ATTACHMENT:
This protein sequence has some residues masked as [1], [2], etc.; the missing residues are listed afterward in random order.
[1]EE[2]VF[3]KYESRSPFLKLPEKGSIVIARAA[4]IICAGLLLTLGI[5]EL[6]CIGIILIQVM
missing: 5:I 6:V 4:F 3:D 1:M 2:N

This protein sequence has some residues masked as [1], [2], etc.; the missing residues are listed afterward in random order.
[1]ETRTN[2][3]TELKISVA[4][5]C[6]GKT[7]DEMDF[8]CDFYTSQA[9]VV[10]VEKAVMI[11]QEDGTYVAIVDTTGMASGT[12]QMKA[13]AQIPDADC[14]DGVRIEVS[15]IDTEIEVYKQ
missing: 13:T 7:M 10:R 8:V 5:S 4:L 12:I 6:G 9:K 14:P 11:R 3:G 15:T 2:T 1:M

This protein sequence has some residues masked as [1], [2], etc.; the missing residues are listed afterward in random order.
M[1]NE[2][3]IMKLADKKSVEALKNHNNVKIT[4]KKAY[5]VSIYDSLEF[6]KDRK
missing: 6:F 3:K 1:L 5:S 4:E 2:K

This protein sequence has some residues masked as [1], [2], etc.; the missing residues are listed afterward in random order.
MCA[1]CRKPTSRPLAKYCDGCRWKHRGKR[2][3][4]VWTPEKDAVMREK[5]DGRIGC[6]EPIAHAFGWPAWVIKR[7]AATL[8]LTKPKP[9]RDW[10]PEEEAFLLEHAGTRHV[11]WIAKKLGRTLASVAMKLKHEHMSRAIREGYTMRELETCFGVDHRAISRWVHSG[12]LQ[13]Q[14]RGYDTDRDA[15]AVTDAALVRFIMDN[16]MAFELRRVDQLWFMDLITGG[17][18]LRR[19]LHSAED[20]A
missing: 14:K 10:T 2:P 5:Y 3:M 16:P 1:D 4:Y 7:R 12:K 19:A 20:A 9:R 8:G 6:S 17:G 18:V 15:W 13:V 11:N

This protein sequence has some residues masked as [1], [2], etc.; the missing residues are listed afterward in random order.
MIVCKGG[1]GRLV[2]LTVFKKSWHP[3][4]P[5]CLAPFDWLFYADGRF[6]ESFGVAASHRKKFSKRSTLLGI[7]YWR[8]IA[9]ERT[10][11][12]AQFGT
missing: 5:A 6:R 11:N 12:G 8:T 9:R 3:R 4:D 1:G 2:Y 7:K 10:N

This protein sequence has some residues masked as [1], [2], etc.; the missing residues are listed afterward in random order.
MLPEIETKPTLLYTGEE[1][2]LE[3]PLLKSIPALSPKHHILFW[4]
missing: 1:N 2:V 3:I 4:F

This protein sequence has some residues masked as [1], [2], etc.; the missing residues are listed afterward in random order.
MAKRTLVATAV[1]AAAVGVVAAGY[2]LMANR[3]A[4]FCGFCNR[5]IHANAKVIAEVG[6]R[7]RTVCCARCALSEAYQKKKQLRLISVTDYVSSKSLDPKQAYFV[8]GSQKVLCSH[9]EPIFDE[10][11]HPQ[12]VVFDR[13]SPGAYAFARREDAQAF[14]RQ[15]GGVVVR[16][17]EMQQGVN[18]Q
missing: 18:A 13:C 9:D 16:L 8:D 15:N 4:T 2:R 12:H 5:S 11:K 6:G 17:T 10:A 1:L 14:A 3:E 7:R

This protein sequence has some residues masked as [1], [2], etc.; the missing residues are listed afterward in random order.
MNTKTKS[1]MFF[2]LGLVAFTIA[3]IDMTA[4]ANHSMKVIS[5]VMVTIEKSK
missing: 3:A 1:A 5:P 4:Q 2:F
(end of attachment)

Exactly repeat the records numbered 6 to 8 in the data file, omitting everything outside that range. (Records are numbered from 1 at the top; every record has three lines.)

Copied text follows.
This protein sequence has some residues masked as [1], [2], etc.; the missing residues are listed afterward in random order.
MLPEIETKPTLLYTGEE[1][2]LE[3]PLLKSIPALSPKHHILFW[4]
missing: 1:N 2:V 3:I 4:F

This protein sequence has some residues masked as [1], [2], etc.; the missing residues are listed afterward in random order.
MAKRTLVATAV[1]AAAVGVVAAGY[2]LMANR[3]A[4]FCGFCNR[5]IHANAKVIAEVG[6]R[7]RTVCCARCALSEAYQKKKQLRLISVTDYVSSKSLDPKQAYFV[8]GSQKVLCSH[9]EPIFDE[10][11]HPQ[12]VVFDR[13]SPGAYAFARREDAQAF[14]RQ[15]GGVVVR[16][17]EMQQGVN[18]Q
missing: 18:A 13:C 9:D 16:L 8:D 15:N 4:T 2:R 12:H 5:S 11:K 6:G 17:T 10:A 1:L 14:A 3:E 7:R

This protein sequence has some residues masked as [1], [2], etc.; the missing residues are listed afterward in random order.
MNTKTKS[1]MFF[2]LGLVAFTIA[3]IDMTA[4]ANHSMKVIS[5]VMVTIEKSK
missing: 3:A 1:A 5:P 4:Q 2:F